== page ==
I woke up at 5 a.m., feeling pretty well-rested and excited! I made some coffee and a hugeeee oatmeal with bananas to heat and take on the bus with me. Around 5:45, I left my apartment and headed to 54th street and 6th avenue to board the sub-elite bus. Around 6:30 a.m. we headed east down the FDR, our caravan of buses escorted by police. Seeing the highway completely shut down to traffic for our buses was the first of many unreal experiences. We arrived in Staten Island pretty quickly and were escorted away from the starting villages into a private heated tent, next to the elite athletes.

Sub-elite tent

While we were separated from the elites, we still shared portapotties and a little warmup area. Luckily, I had my CPTC teammates to keep me company! I didn’t even need half the layers I packed since we weren’t out in the cold, but I sure was thankful I had brought them anyway. I drank Gatorade and ate another banana and Gu Chomps while we waited. Around 8:45, we checked our bags in a private truck and were escorted to the top of the Verrazano bridge.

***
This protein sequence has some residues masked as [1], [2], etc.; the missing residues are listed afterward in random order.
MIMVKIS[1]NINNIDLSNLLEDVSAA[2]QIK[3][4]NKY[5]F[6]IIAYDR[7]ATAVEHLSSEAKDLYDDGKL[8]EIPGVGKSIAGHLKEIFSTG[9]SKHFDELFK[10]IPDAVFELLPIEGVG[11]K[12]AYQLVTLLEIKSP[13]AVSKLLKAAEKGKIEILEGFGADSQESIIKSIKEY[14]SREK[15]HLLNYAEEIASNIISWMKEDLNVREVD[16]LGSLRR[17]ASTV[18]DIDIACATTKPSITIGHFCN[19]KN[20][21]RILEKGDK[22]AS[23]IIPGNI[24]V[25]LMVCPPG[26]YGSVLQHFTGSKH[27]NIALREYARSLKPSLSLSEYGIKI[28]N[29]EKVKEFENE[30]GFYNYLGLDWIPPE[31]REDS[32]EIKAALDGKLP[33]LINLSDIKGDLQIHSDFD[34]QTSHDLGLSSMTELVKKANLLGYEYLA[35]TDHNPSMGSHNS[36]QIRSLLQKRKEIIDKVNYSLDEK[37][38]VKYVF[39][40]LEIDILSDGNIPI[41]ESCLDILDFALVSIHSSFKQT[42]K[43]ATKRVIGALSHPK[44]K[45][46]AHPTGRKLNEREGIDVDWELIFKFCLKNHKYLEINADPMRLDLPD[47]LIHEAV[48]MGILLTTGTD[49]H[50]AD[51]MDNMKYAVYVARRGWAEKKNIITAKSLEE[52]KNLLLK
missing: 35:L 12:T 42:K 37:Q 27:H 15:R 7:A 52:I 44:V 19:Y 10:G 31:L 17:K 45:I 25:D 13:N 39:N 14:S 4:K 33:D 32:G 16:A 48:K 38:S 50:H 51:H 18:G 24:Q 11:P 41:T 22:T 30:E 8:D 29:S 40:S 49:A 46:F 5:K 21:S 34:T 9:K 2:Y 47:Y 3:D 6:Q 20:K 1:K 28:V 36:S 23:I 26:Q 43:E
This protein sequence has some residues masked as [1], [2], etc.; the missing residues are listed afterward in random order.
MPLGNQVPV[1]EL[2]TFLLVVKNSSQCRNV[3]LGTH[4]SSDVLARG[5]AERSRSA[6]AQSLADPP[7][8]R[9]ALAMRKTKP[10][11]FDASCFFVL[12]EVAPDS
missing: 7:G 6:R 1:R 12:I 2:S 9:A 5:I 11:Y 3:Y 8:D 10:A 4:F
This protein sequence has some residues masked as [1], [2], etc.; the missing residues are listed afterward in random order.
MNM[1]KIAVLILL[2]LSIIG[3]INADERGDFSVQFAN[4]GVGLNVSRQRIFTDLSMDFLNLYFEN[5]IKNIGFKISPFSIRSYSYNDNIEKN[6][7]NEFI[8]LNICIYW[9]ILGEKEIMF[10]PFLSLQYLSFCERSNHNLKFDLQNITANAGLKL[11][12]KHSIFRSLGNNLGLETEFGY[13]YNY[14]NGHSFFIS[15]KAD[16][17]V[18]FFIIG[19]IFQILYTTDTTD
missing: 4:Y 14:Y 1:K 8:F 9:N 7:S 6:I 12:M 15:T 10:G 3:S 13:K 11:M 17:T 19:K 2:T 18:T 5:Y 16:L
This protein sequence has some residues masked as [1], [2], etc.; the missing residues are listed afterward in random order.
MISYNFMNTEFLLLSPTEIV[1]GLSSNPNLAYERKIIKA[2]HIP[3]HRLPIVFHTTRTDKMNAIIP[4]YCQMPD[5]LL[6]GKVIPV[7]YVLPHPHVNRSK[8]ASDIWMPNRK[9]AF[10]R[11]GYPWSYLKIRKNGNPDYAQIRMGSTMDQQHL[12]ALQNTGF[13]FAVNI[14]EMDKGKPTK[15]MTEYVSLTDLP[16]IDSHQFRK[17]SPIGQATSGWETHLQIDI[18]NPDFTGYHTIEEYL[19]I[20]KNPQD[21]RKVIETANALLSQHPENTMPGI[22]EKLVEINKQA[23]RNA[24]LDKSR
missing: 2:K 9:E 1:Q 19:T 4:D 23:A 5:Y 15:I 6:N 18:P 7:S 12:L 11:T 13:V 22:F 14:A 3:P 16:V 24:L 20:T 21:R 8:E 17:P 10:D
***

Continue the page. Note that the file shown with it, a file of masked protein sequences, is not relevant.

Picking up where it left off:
The next 45 minutes until the start were the most incredible moments of my life. We were able to start right on the line, and were free to do striders and roam the starting area. I strode out about 100 meters over the bridge and took it all in… just me and the closed bridge, nobody else in sight.I turned around and the crowds were so far away. It was surreal to be standing by myself with the bridge wide open. It was at that point I realized I was going to go for it. I’ve worked so hard the past four months to be standing in this exact spot…and suddenly I was here, standing on top of the Verrazano, taking in these gorgeous views from a truly special spot. I started to get choked up, I was so thankful.

New York, New York!

Miles 1, 2, 3: 6:45, 6:19, 6:32

The gun went off, and suddenly we were running! I tried to stay steady up the Verrazano, and found myself trailing back a bit from my CPTC teammates. I had anticipated hitting the first mile in over 7:00, so 6:45 was a bit of a shock but I felt fine. I tried not to pay attention to the second mile marker since that’s down the Verrazano’s steep decline. I thought mile 3 was a tad more steady as we wound the streets and found our way to Brooklyn, but I see it was quick!